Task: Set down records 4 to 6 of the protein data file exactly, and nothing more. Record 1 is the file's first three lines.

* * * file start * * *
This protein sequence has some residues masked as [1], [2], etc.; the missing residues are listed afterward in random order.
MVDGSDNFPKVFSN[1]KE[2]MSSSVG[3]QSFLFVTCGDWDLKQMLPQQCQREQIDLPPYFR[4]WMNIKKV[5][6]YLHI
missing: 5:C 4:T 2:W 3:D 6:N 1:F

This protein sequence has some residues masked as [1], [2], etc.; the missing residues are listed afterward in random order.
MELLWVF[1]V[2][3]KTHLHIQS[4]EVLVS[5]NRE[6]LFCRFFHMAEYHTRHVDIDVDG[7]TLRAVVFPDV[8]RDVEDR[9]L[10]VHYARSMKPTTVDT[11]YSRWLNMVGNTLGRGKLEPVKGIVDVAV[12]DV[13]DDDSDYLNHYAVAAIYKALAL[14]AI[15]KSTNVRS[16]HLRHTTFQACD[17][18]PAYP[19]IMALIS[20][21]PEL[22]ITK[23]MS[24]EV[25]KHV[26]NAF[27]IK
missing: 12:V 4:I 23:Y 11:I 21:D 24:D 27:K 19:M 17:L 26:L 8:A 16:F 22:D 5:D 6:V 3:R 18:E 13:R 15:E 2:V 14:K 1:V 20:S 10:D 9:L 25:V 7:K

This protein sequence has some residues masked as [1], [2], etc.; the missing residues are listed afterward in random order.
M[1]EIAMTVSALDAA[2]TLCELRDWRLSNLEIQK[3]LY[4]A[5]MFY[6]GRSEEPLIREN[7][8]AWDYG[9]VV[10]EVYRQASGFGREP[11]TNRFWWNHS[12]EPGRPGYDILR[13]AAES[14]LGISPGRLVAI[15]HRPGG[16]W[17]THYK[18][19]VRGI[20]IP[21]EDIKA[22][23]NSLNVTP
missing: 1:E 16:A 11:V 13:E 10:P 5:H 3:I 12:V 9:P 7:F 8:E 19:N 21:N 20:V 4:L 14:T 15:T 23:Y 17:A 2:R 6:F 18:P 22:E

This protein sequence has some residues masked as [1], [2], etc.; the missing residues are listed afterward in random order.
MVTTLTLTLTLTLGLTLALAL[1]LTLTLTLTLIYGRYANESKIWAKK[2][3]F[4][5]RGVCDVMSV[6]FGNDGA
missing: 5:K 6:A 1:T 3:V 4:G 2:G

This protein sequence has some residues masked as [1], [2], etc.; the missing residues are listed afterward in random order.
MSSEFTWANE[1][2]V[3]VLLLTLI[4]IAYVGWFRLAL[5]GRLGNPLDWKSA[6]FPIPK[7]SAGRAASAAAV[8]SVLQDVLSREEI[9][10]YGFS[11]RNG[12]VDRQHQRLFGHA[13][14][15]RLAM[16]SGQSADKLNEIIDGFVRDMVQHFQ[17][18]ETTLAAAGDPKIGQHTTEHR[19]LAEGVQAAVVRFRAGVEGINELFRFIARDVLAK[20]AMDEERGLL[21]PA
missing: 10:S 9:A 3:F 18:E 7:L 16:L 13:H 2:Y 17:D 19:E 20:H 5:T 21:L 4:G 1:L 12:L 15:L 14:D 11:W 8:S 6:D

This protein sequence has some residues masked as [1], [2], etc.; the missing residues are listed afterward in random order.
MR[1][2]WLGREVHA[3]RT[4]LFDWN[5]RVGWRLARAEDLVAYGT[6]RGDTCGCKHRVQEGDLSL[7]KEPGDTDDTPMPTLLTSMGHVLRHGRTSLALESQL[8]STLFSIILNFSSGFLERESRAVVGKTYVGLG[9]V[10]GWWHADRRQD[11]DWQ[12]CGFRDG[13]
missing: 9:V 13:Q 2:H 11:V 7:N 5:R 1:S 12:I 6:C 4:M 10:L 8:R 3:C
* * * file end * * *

This protein sequence has some residues masked as [1], [2], etc.; the missing residues are listed afterward in random order.
MVTTLTLTLTLTLGLTLALAL[1]LTLTLTLTLIYGRYANESKIWAKK[2][3]F[4][5]RGVCDVMSV[6]FGNDGA
missing: 5:K 6:A 1:T 3:V 4:G 2:G

This protein sequence has some residues masked as [1], [2], etc.; the missing residues are listed afterward in random order.
MSSEFTWANE[1][2]V[3]VLLLTLI[4]IAYVGWFRLAL[5]GRLGNPLDWKSA[6]FPIPK[7]SAGRAASAAAV[8]SVLQDVLSREEI[9][10]YGFS[11]RNG[12]VDRQHQRLFGHA[13][14][15]RLAM[16]SGQSADKLNEIIDGFVRDMVQHFQ[17][18]ETTLAAAGDPKIGQHTTEHR[19]LAEGVQAAVVRFRAGVEGINELFRFIARDVLAK[20]AMDEERGLL[21]PA
missing: 10:S 9:A 3:F 18:E 7:L 16:L 13:H 2:Y 17:D 19:E 20:H 5:T 21:L 4:G 1:L 12:L 15:L 14:D 11:W 8:S 6:D

This protein sequence has some residues masked as [1], [2], etc.; the missing residues are listed afterward in random order.
MR[1][2]WLGREVHA[3]RT[4]LFDWN[5]RVGWRLARAEDLVAYGT[6]RGDTCGCKHRVQEGDLSL[7]KEPGDTDDTPMPTLLTSMGHVLRHGRTSLALESQL[8]STLFSIILNFSSGFLERESRAVVGKTYVGLG[9]V[10]GWWHADRRQD[11]DWQ[12]CGFRDG[13]
missing: 9:V 13:Q 2:H 11:V 7:N 5:R 1:S 12:I 6:C 4:M 10:L 8:R 3:C